Structuralism And Reality In Wrestling Essay

1226 words - 5 pages

When discussing structuralism, I find that it takes a realistic viewpoint of how the world is represented, as we essentially are awash in concepts and signs via the structures of communication and language. In this week's readings I found more depth to the ideas behind structuralism that my previous exposures, especially when looking to Roland Barthes' "The World of Wrestling" from his collection Mythologies. "The World of Wrestling" provided ample insight into how the structuralist idea of difference plays into deriving meaning (or meanings) from literature in innumerable ways, especially in how the reception of specific mythemes and signifiers evoke structurally conditioned responses from the public.
One of the most important concepts in structuralism lies within the idea of how meaning is derived, and discovering that depth or inner structure of creating meaning transcends the power of an individual text. However, this does not mean that the parole (or individual utterance; Tyson 213) itself is irrelevant, but that it is a reproduction of how meaning is derived from the structures that created the text itself. Instead of looking at the text as a standalone, autonomous object that creates its own objectivity, we instead look at the text as an act of communication, similar to a speech act, a declaration of a concept that is not the physical representation of the concept - rather a sign that points to the concept in an indirect manner. The example given in the lecture notes (and Lois Tyson's Critical Theory Today) revolves around the word for book in both French and English. The English word "book" potentially means nothing to a French speaker; and "Livre" nothing to the English speaker, as each is an example of the speakers underlying language structure. French speakers know the linguistic combination of "Livre" to stand in for, represent, and signify the concept of "a written or printed work consisting of pages glued or sewn together along one side and bound in covers" (Dictionary) because that is what the structure of their language has arbitrarily determined the word to be. Livre, or book, cannot represent the actual physical existence of the book, rather it acts as a pointer toward the idea of the "real" object or concept out in the world. So thus, each utterance in a language points to a concrete concept, and how that concept is understood through language reflects on how a speaker (or writer, artist, comedian, dancer, so on; all are forms of expression and/or language) views and interprets the world based on their given "structural" understanding of the world. Each "reader" assumes, due to prior exposure to the structure of their given communication (be it French, English, American Sign Language), that when the signifier appears, the built-in, tag-along concept will follow.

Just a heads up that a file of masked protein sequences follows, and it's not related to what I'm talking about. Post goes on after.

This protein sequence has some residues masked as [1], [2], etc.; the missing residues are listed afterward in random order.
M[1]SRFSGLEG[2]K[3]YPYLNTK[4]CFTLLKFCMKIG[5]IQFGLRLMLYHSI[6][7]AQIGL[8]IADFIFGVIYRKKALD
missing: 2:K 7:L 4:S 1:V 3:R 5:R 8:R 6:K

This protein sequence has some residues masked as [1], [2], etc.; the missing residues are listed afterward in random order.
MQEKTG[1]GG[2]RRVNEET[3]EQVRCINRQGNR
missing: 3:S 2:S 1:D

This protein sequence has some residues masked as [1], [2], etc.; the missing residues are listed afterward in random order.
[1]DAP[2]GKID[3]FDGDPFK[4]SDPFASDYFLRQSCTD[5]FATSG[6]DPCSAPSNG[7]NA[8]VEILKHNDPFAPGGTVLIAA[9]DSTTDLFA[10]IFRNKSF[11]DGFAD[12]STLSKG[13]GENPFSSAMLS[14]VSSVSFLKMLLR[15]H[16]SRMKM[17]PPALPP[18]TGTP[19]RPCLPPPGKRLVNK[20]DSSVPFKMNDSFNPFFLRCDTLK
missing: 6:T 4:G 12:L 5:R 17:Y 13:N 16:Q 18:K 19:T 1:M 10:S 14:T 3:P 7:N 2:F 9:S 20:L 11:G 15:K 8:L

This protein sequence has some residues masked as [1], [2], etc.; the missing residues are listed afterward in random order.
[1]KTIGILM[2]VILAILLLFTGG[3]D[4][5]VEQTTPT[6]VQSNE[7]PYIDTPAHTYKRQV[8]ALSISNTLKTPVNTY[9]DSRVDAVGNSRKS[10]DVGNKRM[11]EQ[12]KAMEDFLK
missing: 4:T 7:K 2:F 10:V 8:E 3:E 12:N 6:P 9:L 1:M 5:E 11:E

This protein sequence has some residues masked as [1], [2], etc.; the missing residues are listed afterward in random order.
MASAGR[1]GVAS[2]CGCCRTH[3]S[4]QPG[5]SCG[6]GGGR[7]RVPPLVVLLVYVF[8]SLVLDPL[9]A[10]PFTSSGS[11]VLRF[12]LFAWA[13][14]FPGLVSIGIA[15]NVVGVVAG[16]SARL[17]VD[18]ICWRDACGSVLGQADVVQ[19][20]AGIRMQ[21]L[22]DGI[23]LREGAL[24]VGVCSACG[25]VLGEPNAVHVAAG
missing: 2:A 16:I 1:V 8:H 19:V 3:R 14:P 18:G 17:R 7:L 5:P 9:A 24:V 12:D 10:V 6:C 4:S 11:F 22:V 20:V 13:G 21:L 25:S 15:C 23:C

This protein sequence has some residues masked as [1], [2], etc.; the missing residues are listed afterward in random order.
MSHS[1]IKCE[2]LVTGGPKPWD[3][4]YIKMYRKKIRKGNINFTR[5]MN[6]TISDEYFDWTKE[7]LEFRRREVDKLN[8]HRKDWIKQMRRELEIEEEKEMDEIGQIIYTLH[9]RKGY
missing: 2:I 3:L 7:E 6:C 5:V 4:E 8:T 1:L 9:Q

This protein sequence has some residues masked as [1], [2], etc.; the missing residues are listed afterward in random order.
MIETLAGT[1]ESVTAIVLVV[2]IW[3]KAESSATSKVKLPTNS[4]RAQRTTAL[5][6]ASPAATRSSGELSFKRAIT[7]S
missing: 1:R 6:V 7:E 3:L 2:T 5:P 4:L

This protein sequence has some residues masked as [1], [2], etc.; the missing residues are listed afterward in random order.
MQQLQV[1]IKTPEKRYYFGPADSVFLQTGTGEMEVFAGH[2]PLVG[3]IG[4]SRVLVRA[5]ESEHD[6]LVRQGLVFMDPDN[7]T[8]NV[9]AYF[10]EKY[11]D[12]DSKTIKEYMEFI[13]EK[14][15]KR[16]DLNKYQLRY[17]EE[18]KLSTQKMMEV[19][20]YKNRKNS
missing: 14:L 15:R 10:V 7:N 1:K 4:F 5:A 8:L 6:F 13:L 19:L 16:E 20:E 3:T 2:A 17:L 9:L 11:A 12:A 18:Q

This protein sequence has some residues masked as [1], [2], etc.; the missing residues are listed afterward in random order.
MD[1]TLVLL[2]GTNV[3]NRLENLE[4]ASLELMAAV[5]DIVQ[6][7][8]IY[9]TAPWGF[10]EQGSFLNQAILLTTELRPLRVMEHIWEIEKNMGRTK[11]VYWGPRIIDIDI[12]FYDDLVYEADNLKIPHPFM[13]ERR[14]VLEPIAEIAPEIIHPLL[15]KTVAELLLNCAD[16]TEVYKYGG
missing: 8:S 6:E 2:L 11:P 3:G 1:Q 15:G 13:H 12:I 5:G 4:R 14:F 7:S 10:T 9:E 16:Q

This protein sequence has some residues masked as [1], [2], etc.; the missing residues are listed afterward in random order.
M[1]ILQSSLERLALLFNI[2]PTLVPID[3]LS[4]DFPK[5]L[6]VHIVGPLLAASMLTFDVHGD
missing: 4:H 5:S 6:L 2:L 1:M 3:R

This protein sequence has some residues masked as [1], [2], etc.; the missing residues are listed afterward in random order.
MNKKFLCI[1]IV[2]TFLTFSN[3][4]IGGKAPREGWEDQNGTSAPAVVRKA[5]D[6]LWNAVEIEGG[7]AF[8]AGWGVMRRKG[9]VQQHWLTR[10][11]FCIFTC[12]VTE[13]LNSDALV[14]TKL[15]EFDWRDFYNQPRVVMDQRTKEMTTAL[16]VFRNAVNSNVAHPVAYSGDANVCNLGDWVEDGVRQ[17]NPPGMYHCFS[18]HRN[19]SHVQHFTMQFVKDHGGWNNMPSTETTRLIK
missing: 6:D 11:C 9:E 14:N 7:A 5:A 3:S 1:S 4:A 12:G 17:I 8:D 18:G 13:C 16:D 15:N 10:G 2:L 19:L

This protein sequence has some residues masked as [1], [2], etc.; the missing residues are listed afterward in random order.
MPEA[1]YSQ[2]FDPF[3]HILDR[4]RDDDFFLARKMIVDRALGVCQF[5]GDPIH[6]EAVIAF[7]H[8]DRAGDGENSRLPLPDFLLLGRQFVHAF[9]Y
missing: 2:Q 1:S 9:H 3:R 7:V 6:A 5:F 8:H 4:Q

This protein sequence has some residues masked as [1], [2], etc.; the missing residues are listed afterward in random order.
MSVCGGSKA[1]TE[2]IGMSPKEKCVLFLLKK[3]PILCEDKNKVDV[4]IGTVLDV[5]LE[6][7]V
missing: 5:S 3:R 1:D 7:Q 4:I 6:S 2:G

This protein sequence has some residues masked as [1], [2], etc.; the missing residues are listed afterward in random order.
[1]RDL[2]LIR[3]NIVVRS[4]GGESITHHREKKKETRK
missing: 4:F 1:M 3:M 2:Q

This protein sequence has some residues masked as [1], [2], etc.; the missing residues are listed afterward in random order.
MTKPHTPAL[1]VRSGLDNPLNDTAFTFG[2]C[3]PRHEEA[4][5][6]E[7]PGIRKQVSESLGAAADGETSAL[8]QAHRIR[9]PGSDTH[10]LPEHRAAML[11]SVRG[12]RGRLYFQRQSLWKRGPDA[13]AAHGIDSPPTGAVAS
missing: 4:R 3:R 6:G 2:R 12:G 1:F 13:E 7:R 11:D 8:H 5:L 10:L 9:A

Extending this to literature each text is a "speech act" in its own right. Looking at an individual text, as the New Critics would, would equate evaluating his...

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